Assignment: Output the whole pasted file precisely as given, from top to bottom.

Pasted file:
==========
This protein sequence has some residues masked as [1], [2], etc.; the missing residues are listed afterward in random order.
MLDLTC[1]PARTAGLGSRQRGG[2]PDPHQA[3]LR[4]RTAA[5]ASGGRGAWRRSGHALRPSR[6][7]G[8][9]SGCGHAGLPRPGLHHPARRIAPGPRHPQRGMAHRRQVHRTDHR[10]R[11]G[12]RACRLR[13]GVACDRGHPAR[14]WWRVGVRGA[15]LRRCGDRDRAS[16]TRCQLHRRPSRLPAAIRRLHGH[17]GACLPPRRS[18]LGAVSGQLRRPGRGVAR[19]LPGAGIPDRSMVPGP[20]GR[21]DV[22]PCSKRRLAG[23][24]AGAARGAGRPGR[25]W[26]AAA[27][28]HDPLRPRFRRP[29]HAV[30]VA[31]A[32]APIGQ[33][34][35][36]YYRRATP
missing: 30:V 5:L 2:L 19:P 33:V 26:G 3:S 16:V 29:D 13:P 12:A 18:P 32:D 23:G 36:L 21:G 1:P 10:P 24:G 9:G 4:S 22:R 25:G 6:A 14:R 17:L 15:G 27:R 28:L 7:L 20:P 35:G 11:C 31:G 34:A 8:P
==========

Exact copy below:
This protein sequence has some residues masked as [1], [2], etc.; the missing residues are listed afterward in random order.
MLDLTC[1]PARTAGLGSRQRGG[2]PDPHQA[3]LR[4]RTAA[5]ASGGRGAWRRSGHALRPSR[6][7]G[8][9]SGCGHAGLPRPGLHHPARRIAPGPRHPQRGMAHRRQVHRTDHR[10]R[11]G[12]RACRLR[13]GVACDRGHPAR[14]WWRVGVRGA[15]LRRCGDRDRAS[16]TRCQLHRRPSRLPAAIRRLHGH[17]GACLPPRRS[18]LGAVSGQLRRPGRGVAR[19]LPGAGIPDRSMVPGP[20]GR[21]DV[22]PCSKRRLAG[23][24]AGAARGAGRPGR[25]W[26]AAA[27][28]HDPLRPRFRRP[29]HAV[30]VA[31]A[32]APIGQ[33][34][35][36]YYRRATP
missing: 30:V 5:L 2:L 19:P 33:V 26:G 3:S 16:V 29:D 13:P 12:A 18:P 32:D 23:G 36:L 21:G 1:P 10:P 24:G 9:G 4:S 22:R 25:G 6:A 14:R 17:L 15:G 27:R 28:L 7:L 20:P 35:G 11:C 31:G 34:A 8:P